We just added the latest issue of the The New York Researcher to our New York Genealogical and Biographical Society eLibrary.

The Winter 2015 issue is full of essential reading for anyone with family members that have lived in New York City or New York State.

The NYG&B is the most authoritative source for New York State research - getting familiar with their organization will help you make leaps and bounds in your family history research.

See what NYG&B can do for you

How to explore The New York Researcher on Findmypast

To view Winter 2015 issue of The New York Researcher, click here. Read the sections below for a rundown of the great articles in this issue.

If you would like to browse other issues, visit our New York Researcher image browse page.

Search by publication year to view all quarterly issues for a certain year:

Search by publication year to see all quarterly issues for that year, or search by quarter and year for a specific issue (example: Fall 2015)

You can also search by season and year to find a specific quarterly issue (for instance, "Spring 2015").

We have many issues though, so you may prefer to search for a specific subject, geographic region or even name on our New York Researcher search page:

Enter any search term you're interested in in the "full text search" field to search all issues of the New York Researcher.

Use the "full text search" field to search for any subject you're interested in. If it's related to New York State, chances are it's been written about!

Our favorite finds from the Winter 2015 issue:

Probate records - records associated with the distribution of someone's estate - are extremely valuable to genealogists. They are contain information on the deceased's name, names of family members, in-laws, friends and associates, and details on their estate.

New York Probate Records can be accessed via FamilySearch and are a little tricky to use successfully, but this two-part guide from NYG&B will show you the way.

Part 1 from the Fall 2015 issue focused on showing you how to examine "New York County" Wills 1665-1800, which contain probate records for far more than just New York County.

Most of New York's early administrations and inventories are found on FamilySearch.org under Albany and New York counties, even though they are from all of the counties.

Part 2 highlights a wealth of other probate records, including letters of administration, administration bonds, administration papers, inventories and more - all essential resources for early New York research.

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"I call it the most comprehensive collection in the English-speaking world of records pertaining to the administration of criminal justice."

The New York City Municipal Archives are an absolute goldmine of genealogical information.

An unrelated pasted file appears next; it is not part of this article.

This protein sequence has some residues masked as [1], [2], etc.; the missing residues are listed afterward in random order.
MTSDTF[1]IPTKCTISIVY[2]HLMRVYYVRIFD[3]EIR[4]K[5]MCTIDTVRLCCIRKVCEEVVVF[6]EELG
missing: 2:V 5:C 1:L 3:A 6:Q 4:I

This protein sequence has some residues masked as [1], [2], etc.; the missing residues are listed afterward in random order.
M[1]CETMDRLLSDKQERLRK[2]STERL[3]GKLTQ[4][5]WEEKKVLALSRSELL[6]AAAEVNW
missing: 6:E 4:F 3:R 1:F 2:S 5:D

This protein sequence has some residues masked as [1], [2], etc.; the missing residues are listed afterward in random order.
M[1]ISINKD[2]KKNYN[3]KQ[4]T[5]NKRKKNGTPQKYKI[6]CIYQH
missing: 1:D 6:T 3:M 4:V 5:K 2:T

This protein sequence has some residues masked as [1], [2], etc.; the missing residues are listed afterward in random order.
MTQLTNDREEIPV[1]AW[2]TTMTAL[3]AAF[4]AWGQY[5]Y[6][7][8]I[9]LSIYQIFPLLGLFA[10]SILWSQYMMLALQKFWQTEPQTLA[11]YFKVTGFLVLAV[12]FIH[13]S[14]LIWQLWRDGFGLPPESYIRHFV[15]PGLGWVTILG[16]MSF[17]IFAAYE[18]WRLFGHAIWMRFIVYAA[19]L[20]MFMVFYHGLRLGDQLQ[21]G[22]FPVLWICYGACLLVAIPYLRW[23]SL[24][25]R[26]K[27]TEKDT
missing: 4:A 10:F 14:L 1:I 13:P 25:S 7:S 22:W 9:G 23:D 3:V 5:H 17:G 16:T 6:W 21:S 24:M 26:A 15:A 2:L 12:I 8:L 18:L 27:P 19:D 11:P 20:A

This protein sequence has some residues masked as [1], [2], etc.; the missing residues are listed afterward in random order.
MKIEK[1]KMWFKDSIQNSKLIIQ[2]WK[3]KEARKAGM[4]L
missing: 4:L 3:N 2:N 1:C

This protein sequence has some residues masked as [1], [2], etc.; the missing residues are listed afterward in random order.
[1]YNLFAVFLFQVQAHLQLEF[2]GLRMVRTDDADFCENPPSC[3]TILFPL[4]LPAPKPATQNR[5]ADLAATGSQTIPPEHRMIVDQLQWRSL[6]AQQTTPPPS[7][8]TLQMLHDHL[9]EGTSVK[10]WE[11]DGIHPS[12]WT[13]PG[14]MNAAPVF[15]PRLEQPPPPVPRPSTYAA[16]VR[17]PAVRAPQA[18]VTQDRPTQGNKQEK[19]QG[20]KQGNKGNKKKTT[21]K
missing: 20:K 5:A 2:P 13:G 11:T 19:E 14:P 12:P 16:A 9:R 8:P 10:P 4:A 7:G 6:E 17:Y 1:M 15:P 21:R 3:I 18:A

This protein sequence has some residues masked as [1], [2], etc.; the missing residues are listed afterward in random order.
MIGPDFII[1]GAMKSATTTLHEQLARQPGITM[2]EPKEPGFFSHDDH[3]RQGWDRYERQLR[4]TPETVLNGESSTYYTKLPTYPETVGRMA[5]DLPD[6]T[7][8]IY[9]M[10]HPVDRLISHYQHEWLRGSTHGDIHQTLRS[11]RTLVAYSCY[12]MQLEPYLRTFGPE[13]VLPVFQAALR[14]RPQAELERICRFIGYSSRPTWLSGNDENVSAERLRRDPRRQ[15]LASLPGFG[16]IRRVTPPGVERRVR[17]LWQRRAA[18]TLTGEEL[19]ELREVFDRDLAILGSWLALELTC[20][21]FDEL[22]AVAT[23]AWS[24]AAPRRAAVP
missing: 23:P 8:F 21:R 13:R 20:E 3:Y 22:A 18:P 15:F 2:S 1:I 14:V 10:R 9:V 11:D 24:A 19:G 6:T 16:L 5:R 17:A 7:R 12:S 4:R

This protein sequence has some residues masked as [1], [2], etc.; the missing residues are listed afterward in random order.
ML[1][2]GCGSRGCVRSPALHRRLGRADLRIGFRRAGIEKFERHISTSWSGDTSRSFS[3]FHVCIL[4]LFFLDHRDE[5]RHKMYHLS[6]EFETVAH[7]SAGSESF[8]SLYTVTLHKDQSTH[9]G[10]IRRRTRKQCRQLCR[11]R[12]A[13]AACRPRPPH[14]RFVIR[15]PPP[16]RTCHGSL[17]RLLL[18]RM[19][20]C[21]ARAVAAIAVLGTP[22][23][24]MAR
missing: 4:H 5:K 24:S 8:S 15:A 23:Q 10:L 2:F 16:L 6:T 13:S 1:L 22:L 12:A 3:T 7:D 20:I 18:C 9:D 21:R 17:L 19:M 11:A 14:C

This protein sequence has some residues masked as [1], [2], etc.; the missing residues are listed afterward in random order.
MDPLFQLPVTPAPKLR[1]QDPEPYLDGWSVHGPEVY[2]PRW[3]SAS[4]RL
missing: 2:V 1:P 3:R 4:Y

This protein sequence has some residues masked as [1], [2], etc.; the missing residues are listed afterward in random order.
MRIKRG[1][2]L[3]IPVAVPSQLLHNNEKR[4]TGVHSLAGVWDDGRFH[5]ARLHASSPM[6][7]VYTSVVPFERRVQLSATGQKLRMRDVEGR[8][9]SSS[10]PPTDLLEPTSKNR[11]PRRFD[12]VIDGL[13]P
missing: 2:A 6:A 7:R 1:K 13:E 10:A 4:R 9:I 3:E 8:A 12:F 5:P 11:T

New York Researcher editor Susan Miller sat down with the author of a forthcoming book, The New York City Municipal Archives: An Authorized Guide for Family Historians to talk about the amazing things found in the records there.

Think about what interactions people have with the municipal government... each of these interactions produced records.

Kenneth Cobb, the Archives Assistant Commissioner also joins the conversation. The two answer questions on the most valuable collections - including what Kenneth refers to as "the most comprehensive collection in the English-speaking world of records pertaining to the administration of criminal justice."

They also speak of making unexpected discoveries, forthcoming digitization projects and more.

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23andMe has recently shifted towards a more health-focused test. Their test now provides information on over 30 inheritable diseases. See NYG&B's take on what this may mean for the future direction of the company, and how it affects the test-taker more interested in a genealogical result.

Resources for better understanding the science behind these changes are also provided.

Two important developments have recently take place in the world of genetic genealogy.

AncestryDNA has also made several recent changes, and genealogists are likely to be more pleased with these ones. See what shared centimorgans mean for interpreting DNA matches and how AncestryDNA's new algorithm may reduce false positive matches.

Resources with reviews and explanations of the improvements are also provided.

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Other articles

Also in this issue:

  • An amazing guide to genealogical resources in the Genessee County History Department
  • A fascinating case study that details mysterious findings in early 19th century records
  • A comprehensive list of articles on New York State from other publications
  • A list of upcoming New York State-focused lectures at the NGS 2016 conference
  • A general list of upcoming conferences a New York State researcher might be interested in attending.

Read the issue